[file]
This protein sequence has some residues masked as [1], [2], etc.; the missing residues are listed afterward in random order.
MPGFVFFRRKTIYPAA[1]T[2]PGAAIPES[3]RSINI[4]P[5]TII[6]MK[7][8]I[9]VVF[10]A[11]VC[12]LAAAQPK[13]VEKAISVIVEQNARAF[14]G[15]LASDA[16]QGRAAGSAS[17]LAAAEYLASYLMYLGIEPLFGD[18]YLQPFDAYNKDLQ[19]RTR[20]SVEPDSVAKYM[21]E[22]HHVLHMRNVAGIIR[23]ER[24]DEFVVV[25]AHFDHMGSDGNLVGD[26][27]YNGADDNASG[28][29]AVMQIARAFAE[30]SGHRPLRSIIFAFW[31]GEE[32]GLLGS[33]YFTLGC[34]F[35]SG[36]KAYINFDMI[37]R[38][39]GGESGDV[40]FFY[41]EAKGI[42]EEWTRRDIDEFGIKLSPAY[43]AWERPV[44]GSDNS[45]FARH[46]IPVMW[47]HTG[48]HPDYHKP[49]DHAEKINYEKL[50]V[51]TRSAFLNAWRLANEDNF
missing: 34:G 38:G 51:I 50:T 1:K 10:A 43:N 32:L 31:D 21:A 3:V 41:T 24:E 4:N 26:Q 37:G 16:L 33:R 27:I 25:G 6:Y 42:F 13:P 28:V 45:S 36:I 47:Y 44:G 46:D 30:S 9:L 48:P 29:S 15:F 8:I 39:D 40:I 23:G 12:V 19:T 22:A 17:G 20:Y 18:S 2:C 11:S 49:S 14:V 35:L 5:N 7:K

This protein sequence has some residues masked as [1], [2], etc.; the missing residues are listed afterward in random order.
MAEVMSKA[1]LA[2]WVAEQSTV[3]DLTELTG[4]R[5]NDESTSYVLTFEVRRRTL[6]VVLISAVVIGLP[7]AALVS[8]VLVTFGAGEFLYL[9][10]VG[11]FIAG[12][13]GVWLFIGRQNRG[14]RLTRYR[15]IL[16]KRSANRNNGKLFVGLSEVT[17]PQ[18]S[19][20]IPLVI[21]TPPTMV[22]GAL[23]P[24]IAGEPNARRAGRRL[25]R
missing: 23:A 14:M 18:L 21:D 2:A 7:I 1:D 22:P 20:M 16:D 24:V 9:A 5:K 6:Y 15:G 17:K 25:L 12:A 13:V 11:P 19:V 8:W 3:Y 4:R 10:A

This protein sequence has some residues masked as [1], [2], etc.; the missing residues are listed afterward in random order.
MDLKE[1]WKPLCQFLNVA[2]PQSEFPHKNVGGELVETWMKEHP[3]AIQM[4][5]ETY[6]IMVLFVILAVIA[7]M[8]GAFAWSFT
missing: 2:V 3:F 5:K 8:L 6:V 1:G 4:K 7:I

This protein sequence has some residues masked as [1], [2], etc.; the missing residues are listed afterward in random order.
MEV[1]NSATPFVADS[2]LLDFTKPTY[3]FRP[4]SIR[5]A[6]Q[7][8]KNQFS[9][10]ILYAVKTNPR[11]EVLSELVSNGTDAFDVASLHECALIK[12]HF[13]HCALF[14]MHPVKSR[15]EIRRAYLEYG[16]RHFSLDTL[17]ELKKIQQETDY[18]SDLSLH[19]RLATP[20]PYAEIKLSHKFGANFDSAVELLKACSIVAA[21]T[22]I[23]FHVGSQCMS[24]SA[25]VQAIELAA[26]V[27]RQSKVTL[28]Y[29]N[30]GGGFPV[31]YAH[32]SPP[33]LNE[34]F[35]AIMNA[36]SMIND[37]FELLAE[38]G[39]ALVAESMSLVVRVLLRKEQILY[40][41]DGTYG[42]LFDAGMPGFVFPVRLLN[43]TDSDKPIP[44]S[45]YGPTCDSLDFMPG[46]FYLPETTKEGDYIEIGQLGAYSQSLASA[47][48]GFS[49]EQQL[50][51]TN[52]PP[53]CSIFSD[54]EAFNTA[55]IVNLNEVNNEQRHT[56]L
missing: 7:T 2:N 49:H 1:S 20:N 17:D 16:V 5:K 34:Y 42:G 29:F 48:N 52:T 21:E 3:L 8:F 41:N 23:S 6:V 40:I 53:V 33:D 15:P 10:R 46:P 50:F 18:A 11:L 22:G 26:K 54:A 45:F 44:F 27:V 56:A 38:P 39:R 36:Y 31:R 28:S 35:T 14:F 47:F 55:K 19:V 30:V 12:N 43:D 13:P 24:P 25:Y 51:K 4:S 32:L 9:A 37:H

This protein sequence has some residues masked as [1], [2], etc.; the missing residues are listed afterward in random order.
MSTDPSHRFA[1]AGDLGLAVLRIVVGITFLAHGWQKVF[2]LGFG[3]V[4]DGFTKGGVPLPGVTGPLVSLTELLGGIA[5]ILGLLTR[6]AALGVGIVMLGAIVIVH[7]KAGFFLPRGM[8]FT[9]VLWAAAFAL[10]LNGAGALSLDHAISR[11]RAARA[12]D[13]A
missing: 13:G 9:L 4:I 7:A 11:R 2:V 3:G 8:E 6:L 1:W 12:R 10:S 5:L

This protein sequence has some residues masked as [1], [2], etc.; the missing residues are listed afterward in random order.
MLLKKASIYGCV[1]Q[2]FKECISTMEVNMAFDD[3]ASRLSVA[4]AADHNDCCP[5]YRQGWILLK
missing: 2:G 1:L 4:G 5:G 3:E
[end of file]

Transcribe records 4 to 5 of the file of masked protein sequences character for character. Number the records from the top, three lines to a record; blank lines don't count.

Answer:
This protein sequence has some residues masked as [1], [2], etc.; the missing residues are listed afterward in random order.
MEV[1]NSATPFVADS[2]LLDFTKPTY[3]FRP[4]SIR[5]A[6]Q[7][8]KNQFS[9][10]ILYAVKTNPR[11]EVLSELVSNGTDAFDVASLHECALIK[12]HF[13]HCALF[14]MHPVKSR[15]EIRRAYLEYG[16]RHFSLDTL[17]ELKKIQQETDY[18]SDLSLH[19]RLATP[20]PYAEIKLSHKFGANFDSAVELLKACSIVAA[21]T[22]I[23]FHVGSQCMS[24]SA[25]VQAIELAA[26]V[27]RQSKVTL[28]Y[29]N[30]GGGFPV[31]YAH[32]SPP[33]LNE[34]F[35]AIMNA[36]SMIND[37]FELLAE[38]G[39]ALVAESMSLVVRVLLRKEQILY[40][41]DGTYG[42]LFDAGMPGFVFPVRLLN[43]TDSDKPIP[44]S[45]YGPTCDSLDFMPG[46]FYLPETTKEGDYIEIGQLGAYSQSLASA[47][48]GFS[49]EQQL[50][51]TN[52]PP[53]CSIFSD[54]EAFNTA[55]IVNLNEVNNEQRHT[56]L
missing: 7:T 2:N 49:H 1:S 20:N 17:D 16:V 5:K 34:Y 42:G 29:F 48:N 52:T 21:E 3:L 8:F 41:N 23:S 6:V 40:I 53:V 33:D 15:P 10:R 46:P 50:F 18:A 11:L 22:G 26:K 54:A 45:F 44:F 27:V 56:A 38:P 39:R 36:Y 31:R 28:S 35:T 14:F 47:F 55:K 19:V 30:V 12:N 43:D 13:P 24:P 25:Y 51:K 4:S 32:L 9:A 37:H

This protein sequence has some residues masked as [1], [2], etc.; the missing residues are listed afterward in random order.
MSTDPSHRFA[1]AGDLGLAVLRIVVGITFLAHGWQKVF[2]LGFG[3]V[4]DGFTKGGVPLPGVTGPLVSLTELLGGIA[5]ILGLLTR[6]AALGVGIVMLGAIVIVH[7]KAGFFLPRGM[8]FT[9]VLWAAAFAL[10]LNGAGALSLDHAISR[11]RAARA[12]D[13]A
missing: 13:G 9:L 4:I 7:A 11:R 2:V 3:G 8:E 6:L 1:W 12:R 10:S 5:L